THE LEFSCHETZ-HOPF THEOREM AND
AXIOMS FOR THE LEFSCHETZ NUMBER
Martin Arkowitz and Robert F. Brown
Dartmouth College, Hanover and University of California, Los Angeles
Abstract. The reduced Lefschetz number, that is, L(.) - 1 where L(.) deno*
*tes the
Lefschetz number, is proved to be the unique integer-valued function ~ on*
* selfmaps
of compact polyhedra which is constant on homotopy classes such that (1) *
*~(fg) =
~(gf), for f: X ! Y and g: Y ! X; (2) if (f1, f2, f3) is a map of a cofib*
*er sequence
into itself, then ~(f1) = ~(f1) + ~(f3); (3) ~(f) = -(deg(p1fe1) + . .+.d*
*eg(pkfek)),
where f is a selfmap of a wedge of k circles, er is the inclusion of a ci*
*rcle into the rth
summand and pr is the projection onto the rth summand. If f: X ! X is a s*
*elfmap
of a polyhedron and I(f) is the fixed point index of f on all of X, then *
*we show
that I(.) - 1 satisfies the above axioms. This gives a new proof of the N*
*ormalization
Theorem: If f: X ! X is a selfmap of a polyhedron, then I(f) equals the L*
*efschetz
number L(f) of f. This result is equivalent to the Lefschetz-Hopf Theore*
*m: If
f: X ! X is a selfmap of a finite simplicial complex with a finite number*
* of fixed
points, each lying in a maximal simplex, then the Lefschetz number of f i*
*s the sum
of the indices of all the fixed points of f.
1. Introduction.
Let X be a finite polyhedron and denote by He*(X) its reduced homology with
rational coefficients. Then the reduced Euler characteristic of X, denoted by ~*
*Ø(X),
is defined by X
~Ø(X) = (-1)j dim eHj(X).
j
Clearly, ~Ø(X) is just the Euler characteristic minus one. In 1962, Watts [13] *
*char-
acterized the reduced Euler characteristic as follows: Let ffl be a function fr*
*om the
set of finite polyhedra with base points to the integers such that (i) ffl(S0) *
*= 1,
where S0 is the 0-sphere, and (ii) ffl(X) = ffl(A) + ffl(X=A), where A a subpol*
*yhedron
of X. Then ffl(X) = ~Ø(X).
Let C be the collection of spaces X of the homotopy type of a finite, connec*
*ted
CW-complex. If X 2 C, we do not assume that X has a base point except when
X is a sphere or a wedge of spheres. It is not assumed that maps between spaces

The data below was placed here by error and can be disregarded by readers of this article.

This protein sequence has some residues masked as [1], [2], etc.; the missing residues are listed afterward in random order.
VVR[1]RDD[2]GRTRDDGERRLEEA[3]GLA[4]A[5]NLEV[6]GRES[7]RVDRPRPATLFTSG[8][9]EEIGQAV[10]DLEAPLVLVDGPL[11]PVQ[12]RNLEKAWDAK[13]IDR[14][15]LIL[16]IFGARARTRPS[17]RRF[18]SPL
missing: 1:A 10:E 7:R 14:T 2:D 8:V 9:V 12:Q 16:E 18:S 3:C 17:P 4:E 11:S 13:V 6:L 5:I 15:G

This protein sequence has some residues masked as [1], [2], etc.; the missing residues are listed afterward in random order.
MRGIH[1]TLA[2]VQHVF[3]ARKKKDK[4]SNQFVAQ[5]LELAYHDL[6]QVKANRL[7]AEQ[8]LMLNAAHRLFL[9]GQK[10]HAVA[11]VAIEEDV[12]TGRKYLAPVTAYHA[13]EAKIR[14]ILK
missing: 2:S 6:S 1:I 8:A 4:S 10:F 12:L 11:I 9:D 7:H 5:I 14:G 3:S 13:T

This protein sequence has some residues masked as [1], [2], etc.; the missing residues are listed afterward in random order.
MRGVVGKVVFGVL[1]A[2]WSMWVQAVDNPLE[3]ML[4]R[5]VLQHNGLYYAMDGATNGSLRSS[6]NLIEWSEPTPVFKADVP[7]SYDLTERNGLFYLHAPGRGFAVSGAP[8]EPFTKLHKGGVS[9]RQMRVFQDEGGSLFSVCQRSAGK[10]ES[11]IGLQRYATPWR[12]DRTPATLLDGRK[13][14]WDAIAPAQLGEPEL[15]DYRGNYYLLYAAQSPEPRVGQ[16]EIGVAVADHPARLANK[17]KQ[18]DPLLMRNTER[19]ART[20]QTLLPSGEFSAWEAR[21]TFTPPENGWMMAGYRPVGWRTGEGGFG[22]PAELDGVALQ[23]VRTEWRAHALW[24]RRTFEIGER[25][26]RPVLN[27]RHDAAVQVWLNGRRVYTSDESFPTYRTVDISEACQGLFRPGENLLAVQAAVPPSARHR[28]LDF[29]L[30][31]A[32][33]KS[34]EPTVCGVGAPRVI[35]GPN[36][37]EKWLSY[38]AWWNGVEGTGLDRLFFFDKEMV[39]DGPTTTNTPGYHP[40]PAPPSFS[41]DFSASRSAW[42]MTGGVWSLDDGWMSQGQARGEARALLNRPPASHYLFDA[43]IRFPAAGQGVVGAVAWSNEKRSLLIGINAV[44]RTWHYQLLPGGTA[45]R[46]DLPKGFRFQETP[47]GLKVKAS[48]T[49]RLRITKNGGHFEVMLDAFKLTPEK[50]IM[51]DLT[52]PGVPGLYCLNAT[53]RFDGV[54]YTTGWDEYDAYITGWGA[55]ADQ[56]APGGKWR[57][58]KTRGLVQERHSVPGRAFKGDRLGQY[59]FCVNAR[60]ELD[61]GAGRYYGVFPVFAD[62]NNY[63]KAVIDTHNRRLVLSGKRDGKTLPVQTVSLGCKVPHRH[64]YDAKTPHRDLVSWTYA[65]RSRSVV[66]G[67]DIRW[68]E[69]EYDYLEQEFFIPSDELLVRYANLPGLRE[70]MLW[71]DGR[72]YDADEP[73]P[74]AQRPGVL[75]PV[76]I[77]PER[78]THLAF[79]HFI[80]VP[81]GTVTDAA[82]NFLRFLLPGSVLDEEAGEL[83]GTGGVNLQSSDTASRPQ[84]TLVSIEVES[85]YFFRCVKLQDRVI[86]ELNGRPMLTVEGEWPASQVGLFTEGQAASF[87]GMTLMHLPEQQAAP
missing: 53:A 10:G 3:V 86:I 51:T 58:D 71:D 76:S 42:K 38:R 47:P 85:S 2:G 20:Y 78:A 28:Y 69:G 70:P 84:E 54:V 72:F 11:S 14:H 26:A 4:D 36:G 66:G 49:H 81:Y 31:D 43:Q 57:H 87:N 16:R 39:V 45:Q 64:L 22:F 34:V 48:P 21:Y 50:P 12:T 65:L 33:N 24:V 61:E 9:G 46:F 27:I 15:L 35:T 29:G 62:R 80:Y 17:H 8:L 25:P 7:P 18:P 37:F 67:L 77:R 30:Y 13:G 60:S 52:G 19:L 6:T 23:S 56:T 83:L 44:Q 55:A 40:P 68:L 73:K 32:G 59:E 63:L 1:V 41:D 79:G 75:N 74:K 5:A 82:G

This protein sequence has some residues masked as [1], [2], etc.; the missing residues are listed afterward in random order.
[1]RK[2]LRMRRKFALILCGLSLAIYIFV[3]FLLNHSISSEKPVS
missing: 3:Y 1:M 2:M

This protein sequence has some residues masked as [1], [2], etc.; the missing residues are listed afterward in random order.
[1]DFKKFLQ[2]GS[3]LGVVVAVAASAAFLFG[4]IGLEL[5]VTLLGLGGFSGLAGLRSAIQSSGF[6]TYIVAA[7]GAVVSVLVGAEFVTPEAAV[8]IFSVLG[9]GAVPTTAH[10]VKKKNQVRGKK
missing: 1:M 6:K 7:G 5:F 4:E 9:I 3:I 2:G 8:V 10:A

with base points are based. A map f: X ! X, where X 2 C, induces trivial
homomorphisms fj: Hj(X) ! Hj(X) of rational homology vector spaces for all
j > dim X. The Lefschetz number L(f) of f is defined by
X
L(f) = (-1)jT r fj,
j
______________
1991 Mathematics Subject Classification. 55M20.
Typeset by AM S-T*
*EX
1
2 MARTIN ARKOWITZ AND ROBERT F. BROWN
where T r denotes the trace. The reduced Lefschetz number eLis given by eL(f) =
L(f) - 1 or, equivalently, by considering the rational, reduced homology homomo*
*r-
phism induced by f.
Since eL(id) = ~Ø(X), where id: X ! X is the identity map, Watts's Theorem
suggests an axiomatization for the reduced Lefschetz number which we state below
as Theorem 1.1. W
For k 1,Wdenote by kSn the wedge of k copies of the n-sphere Sn , n 1.
If we write kSn as Sn1_ Sn2_ . ._.Snk, where Snj= Sn , then we have inclusions
W k Wk
ej: Snj! Sn into the j-th summand and projections pj: Sn ! Snjonto the
Wk W k
j-th summand, for j = 1, . .,.k. If f: Sn ! Sn is a map, then fj: Snj! Snj
denotes the composition pjfej. The degree of a map f: Sn ! Sn is denoted by
deg (f).
We characterize the reduced Lefschetz number as follows.
Theorem 1.1. The reduced Lefschetz number eLis the unique function ~ from the
set of self-maps of spaces in C to the integers that satisfies the following co*
*nditions:
1. (Homotopy Axiom) If f, g: X ! X are homotopic maps, then ~(f) = ~(g).
2. (Cofibration Axiom) If A is a subpolyhedron of X, A ! X ! X=A is the
resulting cofiber sequence and there exists a commutative diagram
A ----! X ----! X=A
? ? ?
f0?y f?y f~?y
A ----! X ----! X=A,
then ~(f) = ~(f0) + ~(f~).
3. (Commutativity Axiom) If f: X ! Y and g: Y ! X are maps, then ~(gf) =
~(fg). W W
4. (Wedge of Circles Axiom) If f: k S1 ! kS1 is a map, k 1, then
~(f) = -(deg (f1) + . .+.deg(fk)),
where fj = pjfej.
In an unpublished dissertation [10], Hoang extended Watts's axioms to char-
acterize the reduced Lefschetz number for basepoint-preserving self-maps of fin*
*ite
polyhedra. His list of axioms is different from, but similar to, those in Theo*
*rem
1.1.
One of the classical results of fixed point theory is
Theorem 1.2 (Lefschetz-Hopf). If f: X ! X is a map of a finite polyhedron
with a finite set of fixed points, each of which lies in a maximal simplex of X*
*, then
L(f) is the sum of the indices of all the fixed points of f.
The history of this result is described in [3], see also [8, p. 458]. A pro*
*of that
depends on a delicate argument due to Dold [5] can be found in [2] and, in a mo*
*re
condensed form, in [4]. In an appendix to his dissertation [12], D. McCord outl*
*ined
a possibly more direct argument, but no details were published. The book of Gra*
*nas
LEFSCHETZ NUMBER 3
and Dugundji [8, pp. 441 - 450] presents an argument based on classical techniq*
*ues